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How politicians make war on the Nigerian state

By Charles Ike-Okoh
08 April 2018   |   4:13 am
On Sunday, January 19, 2003, The Guardian on Sunday published an article titled ‘The Politics of Last Resort’ written by Chuba Keshi. In that article, the author suggested that Nigerian politics has been a paradox of sorts.

On Sunday, January 19, 2003, The Guardian on Sunday published an article titled ‘The Politics of Last Resort’ written by Chuba Keshi. In that article, the author suggested that Nigerian politics has been a paradox of sorts. While it has been explained in its different dimensions using a myriad of theories, both the orthodox and the so-called radical, it can safely be said to have defied all known theories. Many governments, legislators and other elected office holders are failing, yet they are being returned in droves, save for a few exceptions.

Equally somehow, there seems to be a decreasing capacity for subsequent governments to effectively handle affairs of state, yet such inept leaders keep making it to seats of government. In the same token, nine to 10-figure state and national budgets still disappear without trace, it seems, yet the war on corruption has hardly found any prisoners. Further, there seems to be no questions asked even in the damning pillaging of the commonwealth as well as the debasing of the collective esteem of the citizenry.

The Politics of Last Resort (Samepage Learning, Lagos; 2017) explains that the rather wanton disregard for the sanctity of the collective wealth of Nigeria is a sort of “war” on the Nigerian state. In fact, the author defines “war” as the politics of last resort and delineates the phenomenon of war in Nigeria in different ramifications. The first is the untold plundering of the commonwealth in what the author sees as a conspiracy of sorts between those entrusted with leadership and the led. The latter, suggests the author, are guilty by way of not holding the thieving leaders accountable for their actions. The second rung of “war” is the unhealthy rivalry of uncommon acrimonious proportions among the different ethnic groups in Nigeria who by colonial design, dominate or are found in the different geo-political zones that make up Nigeria. The third is the outright shooting conflicts that have manifested in terms of intergroup skirmishes tagged ethnic, religious or inter-community conflicts.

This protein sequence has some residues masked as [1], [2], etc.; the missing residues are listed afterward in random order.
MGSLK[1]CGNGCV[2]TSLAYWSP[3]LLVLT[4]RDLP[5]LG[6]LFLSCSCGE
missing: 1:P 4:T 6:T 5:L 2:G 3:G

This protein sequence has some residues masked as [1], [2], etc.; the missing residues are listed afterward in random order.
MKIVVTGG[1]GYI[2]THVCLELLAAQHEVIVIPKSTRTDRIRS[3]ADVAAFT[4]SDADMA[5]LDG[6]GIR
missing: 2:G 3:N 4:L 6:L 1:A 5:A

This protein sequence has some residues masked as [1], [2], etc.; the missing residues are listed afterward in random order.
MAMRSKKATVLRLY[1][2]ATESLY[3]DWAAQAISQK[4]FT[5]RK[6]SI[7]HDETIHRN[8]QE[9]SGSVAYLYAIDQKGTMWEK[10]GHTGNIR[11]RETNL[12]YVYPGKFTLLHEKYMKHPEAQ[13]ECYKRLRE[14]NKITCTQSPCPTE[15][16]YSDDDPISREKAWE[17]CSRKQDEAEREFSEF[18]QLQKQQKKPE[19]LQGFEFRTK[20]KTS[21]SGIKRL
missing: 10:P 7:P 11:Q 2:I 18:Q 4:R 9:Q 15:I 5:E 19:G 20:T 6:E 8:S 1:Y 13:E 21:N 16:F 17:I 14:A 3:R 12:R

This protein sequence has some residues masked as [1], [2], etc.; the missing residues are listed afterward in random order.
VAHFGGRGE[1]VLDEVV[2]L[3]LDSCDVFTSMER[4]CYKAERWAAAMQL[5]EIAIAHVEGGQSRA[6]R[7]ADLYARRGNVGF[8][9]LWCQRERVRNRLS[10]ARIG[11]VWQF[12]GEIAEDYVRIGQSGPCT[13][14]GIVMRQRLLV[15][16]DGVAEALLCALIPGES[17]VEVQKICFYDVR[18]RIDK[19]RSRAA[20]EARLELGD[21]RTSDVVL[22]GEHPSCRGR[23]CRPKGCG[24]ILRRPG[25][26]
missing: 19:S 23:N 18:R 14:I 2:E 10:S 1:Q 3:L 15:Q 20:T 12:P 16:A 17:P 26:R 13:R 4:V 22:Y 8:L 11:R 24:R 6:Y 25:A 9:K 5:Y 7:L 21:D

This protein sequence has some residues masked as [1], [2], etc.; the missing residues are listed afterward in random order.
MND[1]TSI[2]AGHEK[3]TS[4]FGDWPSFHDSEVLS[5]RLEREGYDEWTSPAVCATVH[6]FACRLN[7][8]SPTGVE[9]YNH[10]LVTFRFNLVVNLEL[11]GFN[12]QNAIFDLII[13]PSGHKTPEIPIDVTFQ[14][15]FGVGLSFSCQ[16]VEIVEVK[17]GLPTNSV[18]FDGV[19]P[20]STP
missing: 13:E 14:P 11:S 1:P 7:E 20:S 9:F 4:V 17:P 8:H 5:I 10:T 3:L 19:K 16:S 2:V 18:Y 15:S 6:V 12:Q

Written in the best of journalistic prose, the 310-page book is divided into five sections of twelve chapters. Section I is introductory. The reader is introduced to the entity Nigeria in terms of its pre-colonial culture landscape. Essentially we are exposed in no small measure to what was an otherwise seamless trajectory of civilizations among the different ethnic groups and tribes that were to eventually federate into the Republic of Nigeria. These civilizations progressed until colonialism intervened from 1900. Very importantly, the author holds colonialism responsible for the myriad of distortions in the creation and cultivation of the entity Nigeria. The book also suggests that the emergent political and civic populations were complicit due to the way both classes responded to the event of colonialism.

The author describes the key constructs of discourse as indicated in the title’s rider. These are “conflicts” and “rent seeking”. Chapter 3 goes into an in-depth analysis of the theoretical foundations of the entire discourse of the book. It identifies a set of three conspiratorial ideologies that played out dialectically in the making of Nigeria. These, states the book, include the Ideology of the Dual Mandate; the Ideology of Divide and Conquer and the Ideology of Legitimation. The first two were exclusively propagated by the colonial masters to both justify their enterprise, as well as demean the African into submitting to the “messianic role” of colonialism. This was also professed by the “colonial ideology of legitimation”. These colonial ideologies were challenged by the African anti-colonial ideology of legitimation that ultimately professed equality with the colonial officials, and gave nationalist Nigerians the logical grounds to challenge colonialism. It also provided the impetus for the Nigerian political class to simply replace the colonial masters upon attainment of self-rule in 1960.